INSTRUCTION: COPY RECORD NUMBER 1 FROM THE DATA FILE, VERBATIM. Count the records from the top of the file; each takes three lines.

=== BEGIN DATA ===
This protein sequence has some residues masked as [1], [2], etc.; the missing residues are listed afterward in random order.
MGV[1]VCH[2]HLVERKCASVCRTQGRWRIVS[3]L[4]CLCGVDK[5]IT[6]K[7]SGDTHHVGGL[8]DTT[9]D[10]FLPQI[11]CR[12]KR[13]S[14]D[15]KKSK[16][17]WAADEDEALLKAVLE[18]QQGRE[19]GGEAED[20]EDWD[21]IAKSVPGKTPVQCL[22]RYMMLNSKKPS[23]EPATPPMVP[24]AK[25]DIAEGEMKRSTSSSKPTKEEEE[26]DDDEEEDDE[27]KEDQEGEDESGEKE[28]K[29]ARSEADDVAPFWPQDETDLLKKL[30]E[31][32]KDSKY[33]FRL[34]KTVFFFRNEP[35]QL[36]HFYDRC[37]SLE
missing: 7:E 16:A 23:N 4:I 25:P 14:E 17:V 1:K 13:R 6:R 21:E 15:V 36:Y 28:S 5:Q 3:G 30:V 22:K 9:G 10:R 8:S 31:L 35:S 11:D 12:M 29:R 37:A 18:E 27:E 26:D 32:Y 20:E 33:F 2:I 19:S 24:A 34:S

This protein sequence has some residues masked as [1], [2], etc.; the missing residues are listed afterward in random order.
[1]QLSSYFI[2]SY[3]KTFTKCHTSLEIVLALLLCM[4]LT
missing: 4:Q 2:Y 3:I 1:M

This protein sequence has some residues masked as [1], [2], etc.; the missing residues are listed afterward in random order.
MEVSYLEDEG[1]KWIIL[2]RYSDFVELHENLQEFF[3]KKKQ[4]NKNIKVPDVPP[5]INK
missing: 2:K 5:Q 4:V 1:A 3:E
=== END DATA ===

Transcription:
This protein sequence has some residues masked as [1], [2], etc.; the missing residues are listed afterward in random order.
MGV[1]VCH[2]HLVERKCASVCRTQGRWRIVS[3]L[4]CLCGVDK[5]IT[6]K[7]SGDTHHVGGL[8]DTT[9]D[10]FLPQI[11]CR[12]KR[13]S[14]D[15]KKSK[16][17]WAADEDEALLKAVLE[18]QQGRE[19]GGEAED[20]EDWD[21]IAKSVPGKTPVQCL[22]RYMMLNSKKPS[23]EPATPPMVP[24]AK[25]DIAEGEMKRSTSSSKPTKEEEE[26]DDDEEEDDE[27]KEDQEGEDESGEKE[28]K[29]ARSEADDVAPFWPQDETDLLKKL[30]E[31][32]KDSKY[33]FRL[34]KTVFFFRNEP[35]QL[36]HFYDRC[37]SLE
missing: 7:E 16:A 23:N 4:I 25:P 14:E 17:V 1:K 13:R 6:R 21:E 15:V 36:Y 28:S 5:Q 3:G 30:V 22:K 9:G 10:R 8:S 31:L 35:S 11:D 12:M 29:R 37:A 18:E 27:E 26:D 32:Y 20:E 33:F 2:I 19:S 24:A 34:S